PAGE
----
- I shall not fear anyone on Earth.
- I shall fear only God.
- I shall not bear ill will toward anyone.
- I shall not submit to injustice from anyone.
- I shall conquer untruth by truth. And in resisting untruth, I shall put up with all suffering.”
― Mahatma Gandhi
The narrative in history will speak of Greenspace, Mayor Strickland, and the City Council historic decision to take down the racist elements of Memphis. The history books will try to omit Tami Sawyer who lead the charge. The history books will try to omit the freedom fighters that were maced, jailed, and removed from protests. The history books will not speak of how many times administration directly opposed the removal by prolonging and slow-footing the process. The narrative will be changed. The narrative will become: What of crime? Black on Black violence (Media labels for ratings-Never hear white on white or brown on brown crime "Another blog")? Other issues? Other made up issues? Trigger words that sound good in print that all lead to- What's next? As if this was not-just one step towards: LIBERATION.
Spotlights will be given to people that were barely there and once again accolades and applauds will not be appropriately given. The truth is that we rarely give women of color the necessary due credit in the history books. Already the narrative, is one of consistent patriarchy lead melody of how well thought out Mayor Jim Strickland planned. Of how the great Mayor pulled this detailed strategic plans with a small few to launch Memphis past its racist history just in time for MLK50. I am thankful that he and administration finally heard the logic of Bradley Watkins who suggested the sell to a private entity on Facebook in August! The narrative will not give Bradley Watkins credit but we heard your voice.
The truth is a brave woman took a step directly to confront injustice. She did not waiver. She did not cease. How do I know? I saw it. I was there the day that a racist attempted to follow her home to harass or worse kill her. I was there when they threatened her life, insulted her, and harassed her online. I was there as men followed and organized with her.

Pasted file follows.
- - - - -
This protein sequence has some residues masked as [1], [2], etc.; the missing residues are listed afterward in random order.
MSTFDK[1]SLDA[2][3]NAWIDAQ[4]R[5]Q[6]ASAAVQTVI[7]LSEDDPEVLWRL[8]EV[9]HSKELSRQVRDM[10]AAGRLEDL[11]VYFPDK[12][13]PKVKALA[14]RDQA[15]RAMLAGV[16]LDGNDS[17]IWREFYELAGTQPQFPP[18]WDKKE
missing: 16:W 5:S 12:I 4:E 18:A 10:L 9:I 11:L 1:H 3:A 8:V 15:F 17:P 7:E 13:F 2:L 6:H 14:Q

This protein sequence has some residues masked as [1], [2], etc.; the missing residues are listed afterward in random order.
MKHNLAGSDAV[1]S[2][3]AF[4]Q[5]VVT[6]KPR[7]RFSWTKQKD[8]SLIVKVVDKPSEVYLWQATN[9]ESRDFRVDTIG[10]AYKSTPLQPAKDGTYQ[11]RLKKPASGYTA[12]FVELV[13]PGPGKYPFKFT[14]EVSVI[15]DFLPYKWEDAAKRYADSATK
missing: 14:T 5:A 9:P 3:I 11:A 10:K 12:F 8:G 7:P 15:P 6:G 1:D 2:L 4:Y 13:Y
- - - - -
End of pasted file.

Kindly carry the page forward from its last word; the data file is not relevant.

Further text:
The narrative is Tami Sawyer lead us…
Yes, there were men: Rev. Earle Fisher of Abyssinian Missionary Baptist Church leading clergy and the spirit of men and Keedran Franklin leading the heart of the streets with the Memphis Coalition of Concerned Citizens and C-3 Land Cooperative. Long-term Civil Rights activists: Mr. Harris and Mr. Bailey lighting a fire under efforts.
Yes, there were even more women as well: Shahidah Jones at the front lines constantly funding, strategizing #BlackLivesMatter, and think tanking. Beautiful melanin, non-melanin, and allies all gathered to oppose the visual promotion of a murdering, violent, slave trader, traitor to the United States of America, and one of the founding leaders of one of the largest hate groups of all time-the Klu Klux Klan: Nathan Bedford Forrest. But this isn’t about him or his ally Jefferson Davis who is also taking that trip down from his racist throne. This is about the people who were consistently there everyday- in the trenches.
They fought. They struggled. This win is not about the cute narrative that the news will create about the strong leadership of administration, the brain trusts of legal experts, or the spin that the narrative will take. We are used to our names not appearing next to the right or good of history but we fight anyway!